Yurok, North American Indians who lived in what is now California along the lower Klamath River and the Pacific coast.
Culturally, our people are known as great fishermen, eelers, basket weavers, canoe makers, storytellers, singers, dancers, healers and strong medicine people. Before we were given the name ” Yurok ” we referred to ourselves and others in our area using our Indian language.
Acorns were the main food for the Yurok. Fish (mostly salmon) was also important to them. There were plenty of deer caught with snares.
The Yurok houses were made out of redwood planks. The houses were also made with a slanted roof to help drain the rainwater off the roof. The houses were made from split redwood logs which supported the houses’ frame. To hold the house up they used square poles and grape vines.
The Navaho Indians (the “Dine,” or “ Navaho People,” in their native language), indigenous to the American Southwest, comprise the largest Native American tribe in the United States today.
The Incas were agriculturally the most advanced. Through highly sophisticated crop selection techniques, they developed corn, potatoes, peppers and tomatoes into the crops they are today. Crops developed by the Incas currently provide a significant percentage of worldwide food consumption.
Yurok Tribe Language Program Aiy-yue-kwee’ Nee-kee-chue! ( Hello Everyone!)
The Yuroks were fishing people. Yurok men caught fish and mollusks from their canoes. They also hunted sea lions, deer, and small game. Yurok women gathered acorns and ground them into meal, as well as collecting seaweed, berries and roots.
Following encounters with white settlers moving into their aboriginal lands during a gold rush in 1850, the Yurok were faced with disease and massacres that reduced their population by 75%. In 1855, following the Klamath and Salmon River War, the Lower Klamath River Indian Reservation was created by executive order.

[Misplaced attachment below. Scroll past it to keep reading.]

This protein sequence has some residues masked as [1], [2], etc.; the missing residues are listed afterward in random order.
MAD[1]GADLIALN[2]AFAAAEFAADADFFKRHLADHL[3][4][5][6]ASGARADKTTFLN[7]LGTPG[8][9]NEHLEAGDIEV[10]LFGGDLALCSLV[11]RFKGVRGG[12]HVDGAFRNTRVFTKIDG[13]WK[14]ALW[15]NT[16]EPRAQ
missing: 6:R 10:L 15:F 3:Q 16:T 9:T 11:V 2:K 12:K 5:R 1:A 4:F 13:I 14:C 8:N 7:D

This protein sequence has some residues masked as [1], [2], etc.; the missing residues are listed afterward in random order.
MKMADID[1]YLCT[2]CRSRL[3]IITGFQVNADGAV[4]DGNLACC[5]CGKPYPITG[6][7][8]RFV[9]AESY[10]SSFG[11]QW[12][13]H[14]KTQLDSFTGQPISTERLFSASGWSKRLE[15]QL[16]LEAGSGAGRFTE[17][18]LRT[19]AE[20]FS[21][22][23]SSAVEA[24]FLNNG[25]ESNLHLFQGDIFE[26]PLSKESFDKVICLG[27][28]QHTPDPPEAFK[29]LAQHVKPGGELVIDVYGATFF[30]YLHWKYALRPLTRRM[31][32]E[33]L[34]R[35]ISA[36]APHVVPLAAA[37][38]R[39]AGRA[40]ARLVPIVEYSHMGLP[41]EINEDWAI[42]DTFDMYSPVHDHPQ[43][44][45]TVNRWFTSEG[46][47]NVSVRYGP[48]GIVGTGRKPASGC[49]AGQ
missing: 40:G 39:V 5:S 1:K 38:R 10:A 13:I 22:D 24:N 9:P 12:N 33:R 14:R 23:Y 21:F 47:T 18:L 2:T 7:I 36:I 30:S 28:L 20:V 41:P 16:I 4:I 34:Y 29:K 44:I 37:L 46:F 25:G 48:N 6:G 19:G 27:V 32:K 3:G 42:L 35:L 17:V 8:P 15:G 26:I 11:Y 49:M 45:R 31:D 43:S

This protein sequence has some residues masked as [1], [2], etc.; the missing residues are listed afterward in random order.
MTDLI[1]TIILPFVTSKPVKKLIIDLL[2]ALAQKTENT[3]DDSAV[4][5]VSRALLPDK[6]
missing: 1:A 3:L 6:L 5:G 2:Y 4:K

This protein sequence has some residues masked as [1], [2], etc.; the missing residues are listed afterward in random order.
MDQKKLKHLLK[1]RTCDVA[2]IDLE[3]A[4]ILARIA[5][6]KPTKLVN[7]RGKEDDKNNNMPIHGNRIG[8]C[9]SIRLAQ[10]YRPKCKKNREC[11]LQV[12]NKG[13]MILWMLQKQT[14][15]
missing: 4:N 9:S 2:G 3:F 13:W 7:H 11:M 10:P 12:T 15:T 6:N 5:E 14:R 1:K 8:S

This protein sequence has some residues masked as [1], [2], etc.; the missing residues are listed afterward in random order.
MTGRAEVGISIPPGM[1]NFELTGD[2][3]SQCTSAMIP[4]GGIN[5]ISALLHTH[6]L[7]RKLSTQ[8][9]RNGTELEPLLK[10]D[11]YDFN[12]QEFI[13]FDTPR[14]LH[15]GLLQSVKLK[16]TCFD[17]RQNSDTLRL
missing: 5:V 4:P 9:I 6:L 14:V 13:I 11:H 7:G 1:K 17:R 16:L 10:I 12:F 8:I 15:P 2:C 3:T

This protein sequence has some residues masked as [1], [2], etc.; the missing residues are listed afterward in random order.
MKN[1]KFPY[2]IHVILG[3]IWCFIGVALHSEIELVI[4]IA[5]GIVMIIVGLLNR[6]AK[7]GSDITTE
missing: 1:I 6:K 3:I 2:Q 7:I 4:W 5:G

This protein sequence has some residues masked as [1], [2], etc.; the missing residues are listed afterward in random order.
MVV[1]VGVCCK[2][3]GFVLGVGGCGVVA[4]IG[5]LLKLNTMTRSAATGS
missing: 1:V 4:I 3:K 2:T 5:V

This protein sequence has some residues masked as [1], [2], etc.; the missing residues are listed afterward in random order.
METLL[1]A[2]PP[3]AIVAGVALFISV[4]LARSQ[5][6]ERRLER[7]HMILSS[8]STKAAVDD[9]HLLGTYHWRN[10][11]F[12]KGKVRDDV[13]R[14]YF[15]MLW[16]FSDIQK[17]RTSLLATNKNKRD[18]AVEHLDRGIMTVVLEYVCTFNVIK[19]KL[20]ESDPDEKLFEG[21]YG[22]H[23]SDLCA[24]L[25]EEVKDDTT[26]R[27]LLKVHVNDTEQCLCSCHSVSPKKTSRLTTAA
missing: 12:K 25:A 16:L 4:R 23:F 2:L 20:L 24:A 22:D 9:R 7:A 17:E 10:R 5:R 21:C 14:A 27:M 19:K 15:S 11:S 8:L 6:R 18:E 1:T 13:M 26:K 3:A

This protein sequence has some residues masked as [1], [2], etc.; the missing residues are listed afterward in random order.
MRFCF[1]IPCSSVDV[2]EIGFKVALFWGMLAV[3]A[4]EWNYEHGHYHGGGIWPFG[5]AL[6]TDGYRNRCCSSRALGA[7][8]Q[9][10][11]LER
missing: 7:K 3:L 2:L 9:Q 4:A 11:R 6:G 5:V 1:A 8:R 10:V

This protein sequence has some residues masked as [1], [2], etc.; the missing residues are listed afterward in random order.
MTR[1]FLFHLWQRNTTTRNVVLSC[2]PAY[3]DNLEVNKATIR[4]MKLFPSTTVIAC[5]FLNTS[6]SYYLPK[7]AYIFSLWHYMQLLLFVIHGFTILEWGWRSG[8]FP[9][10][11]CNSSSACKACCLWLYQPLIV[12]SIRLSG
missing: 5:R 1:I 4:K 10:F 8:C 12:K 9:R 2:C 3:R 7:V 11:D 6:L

From the Yurok tribe they got canoes, dried seaweed, salt, and salt water fish. To get those they traded acorns, obsidian, and some inland foods, to trade with their coastal neighbor. Some things were purchased with dentalium shells which served as money of the northern California people.
Changes to river hydrology, rising sea levels, increased frequency of storm events, and a loss of culturally significant species have all altered the manner in which Yurok people are able to maintain cultural, economic, and spiritual ties to their sacred lands.
Weapons. The bow among the Yokuts took two forms, the self bow and the sinew-backed bow, both made of mountain cedar. Houses. Apparently several types of shelters were built by the hill Yokuts adjoining Sequoia Park. Clothing. Yokuts men wrapped a deer skin around their loins or went naked.
Thus divided and isolated, the original Californians were a diverse population, separated by language into as many as 135 distinct dialects. Tribes included the Karok, Maidu, Cahuilleno, Mojave, Yokuts, Pomo, Paiute, and Modoc.
How many California tribes are there? There are 109 federally recognized Indian tribes, including several tribes with lands that cross state boundaries.
The Chumash were also purveyors of clamshell-bead currency for southern California. Early 21st-century population estimates indicated some 7,000 Chumash descendants.